I am trying to better understand statistical significance, effect sizes and the like.

I have a perception (perhaps its wrong) that even

irrelevant regressors often become statistically significant in large samples. ByirrelevantI mean that there is no subject-matter explanation why the regressor should be related to the dependent variable. Thusirrelevancein this post is a pure subject-matter concept and not a statistical one.I know that a regressor will be statistically significant given a sufficiently large sample unless the population effect is exactly zero (as discussed here). Hence, an irrelevant regressor that appears statistically significant in a large sample has a non-zero effect size in population.

Questions:

- How come an irrelevant regressor turns out statistically significant?
- Should I look for subject-matter explanation (i.e. try to deny irrelevance)
oris this a statistical phenomenon?This is a continuation of a post where I was trying to clarify how to cure this effect. Meanwhile, here I am asking

whyit happens in the first place.

**Answer**

Questions:

How come an irrelevant regressor turn out statistically significant?

I think it’s helpful to think about what happens as your sample size approaches the population itself. Significance testing is meant to give you an idea of whether not an effect exists in the population. This is the reason why when working with census data (that surveys the population), significance testing is meaningless (because, what are you trying to generalize to?).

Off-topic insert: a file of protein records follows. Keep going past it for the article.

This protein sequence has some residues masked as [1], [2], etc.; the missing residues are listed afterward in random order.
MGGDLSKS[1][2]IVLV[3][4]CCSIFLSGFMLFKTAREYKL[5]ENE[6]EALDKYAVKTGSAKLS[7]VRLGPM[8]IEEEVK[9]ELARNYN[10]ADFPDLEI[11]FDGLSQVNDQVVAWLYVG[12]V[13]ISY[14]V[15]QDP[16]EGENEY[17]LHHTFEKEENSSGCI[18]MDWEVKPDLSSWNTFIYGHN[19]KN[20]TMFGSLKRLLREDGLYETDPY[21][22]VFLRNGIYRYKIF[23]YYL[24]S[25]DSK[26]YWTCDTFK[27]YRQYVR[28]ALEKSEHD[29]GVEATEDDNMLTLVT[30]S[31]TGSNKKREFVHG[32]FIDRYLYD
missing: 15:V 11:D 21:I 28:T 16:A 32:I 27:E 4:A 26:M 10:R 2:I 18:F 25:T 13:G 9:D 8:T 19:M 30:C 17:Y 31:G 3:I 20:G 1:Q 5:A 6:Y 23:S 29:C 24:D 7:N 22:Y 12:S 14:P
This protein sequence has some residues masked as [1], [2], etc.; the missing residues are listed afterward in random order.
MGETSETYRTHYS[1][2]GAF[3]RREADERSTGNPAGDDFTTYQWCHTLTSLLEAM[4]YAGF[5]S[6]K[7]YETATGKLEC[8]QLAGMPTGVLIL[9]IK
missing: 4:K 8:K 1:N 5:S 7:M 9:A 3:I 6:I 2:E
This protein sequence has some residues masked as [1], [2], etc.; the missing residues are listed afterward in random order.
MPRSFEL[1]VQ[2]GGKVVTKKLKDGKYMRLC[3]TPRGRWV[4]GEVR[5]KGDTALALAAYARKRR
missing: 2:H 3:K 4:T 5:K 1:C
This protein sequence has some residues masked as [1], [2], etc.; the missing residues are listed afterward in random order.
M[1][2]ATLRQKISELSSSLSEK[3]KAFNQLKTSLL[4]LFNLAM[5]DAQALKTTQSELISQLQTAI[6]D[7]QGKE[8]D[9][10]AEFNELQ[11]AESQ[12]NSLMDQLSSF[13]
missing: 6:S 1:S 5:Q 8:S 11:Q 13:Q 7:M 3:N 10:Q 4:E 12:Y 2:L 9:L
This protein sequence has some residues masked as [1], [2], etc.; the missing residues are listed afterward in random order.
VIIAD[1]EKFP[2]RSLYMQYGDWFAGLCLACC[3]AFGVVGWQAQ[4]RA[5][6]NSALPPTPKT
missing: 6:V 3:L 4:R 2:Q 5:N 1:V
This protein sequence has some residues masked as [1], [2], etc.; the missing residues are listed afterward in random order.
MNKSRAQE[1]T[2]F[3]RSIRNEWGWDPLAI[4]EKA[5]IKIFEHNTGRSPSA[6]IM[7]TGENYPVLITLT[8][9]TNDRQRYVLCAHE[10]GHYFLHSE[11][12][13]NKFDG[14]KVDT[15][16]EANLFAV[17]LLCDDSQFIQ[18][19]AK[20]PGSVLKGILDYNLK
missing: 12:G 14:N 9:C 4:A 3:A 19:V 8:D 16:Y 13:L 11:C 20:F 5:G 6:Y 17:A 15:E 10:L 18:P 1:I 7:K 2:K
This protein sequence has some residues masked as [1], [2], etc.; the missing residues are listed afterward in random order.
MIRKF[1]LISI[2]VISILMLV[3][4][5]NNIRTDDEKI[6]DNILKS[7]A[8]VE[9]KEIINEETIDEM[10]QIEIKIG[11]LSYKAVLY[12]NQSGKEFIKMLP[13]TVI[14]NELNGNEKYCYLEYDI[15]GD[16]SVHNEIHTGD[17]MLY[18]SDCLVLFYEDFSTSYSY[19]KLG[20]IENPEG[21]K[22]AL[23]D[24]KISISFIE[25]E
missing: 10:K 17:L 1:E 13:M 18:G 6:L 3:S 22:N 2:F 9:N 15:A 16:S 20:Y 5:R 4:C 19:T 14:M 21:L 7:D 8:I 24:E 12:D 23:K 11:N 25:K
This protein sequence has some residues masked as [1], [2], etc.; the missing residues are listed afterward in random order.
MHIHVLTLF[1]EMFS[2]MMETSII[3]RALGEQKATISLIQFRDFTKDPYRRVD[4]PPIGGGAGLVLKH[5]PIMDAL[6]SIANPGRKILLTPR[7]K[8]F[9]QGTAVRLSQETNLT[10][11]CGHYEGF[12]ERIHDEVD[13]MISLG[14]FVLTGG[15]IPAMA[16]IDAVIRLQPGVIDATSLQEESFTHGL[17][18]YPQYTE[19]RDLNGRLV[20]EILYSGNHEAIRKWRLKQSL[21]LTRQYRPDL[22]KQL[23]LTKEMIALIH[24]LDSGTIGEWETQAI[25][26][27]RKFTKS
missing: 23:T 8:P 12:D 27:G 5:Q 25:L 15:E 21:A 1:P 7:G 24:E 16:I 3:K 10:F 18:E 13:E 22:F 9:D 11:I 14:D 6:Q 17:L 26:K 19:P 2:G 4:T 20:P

With that in mind, what does “an effect in the population” mean? It simply means *any* relationship between variables in the population, regardless of how small (be it a 1-point or 1-person difference), even if that relationship is due to chance and randomness in the universe.

Thus, as your sample approaches the size of the population, significance tests become less and less meaningful because *any* difference will be “statistically significant”. What you would be more interested in then is effect size – which is analogous to “practically significant”.

Should I look for subject-matter explanation (i.e. try to deny irrelevance) or is this a statistical phenomenon?

It’s a phenomenon – you should look at effect sizes.

**Attribution***Source : Link , Question Author : Richard Hardy , Answer Author : QxV*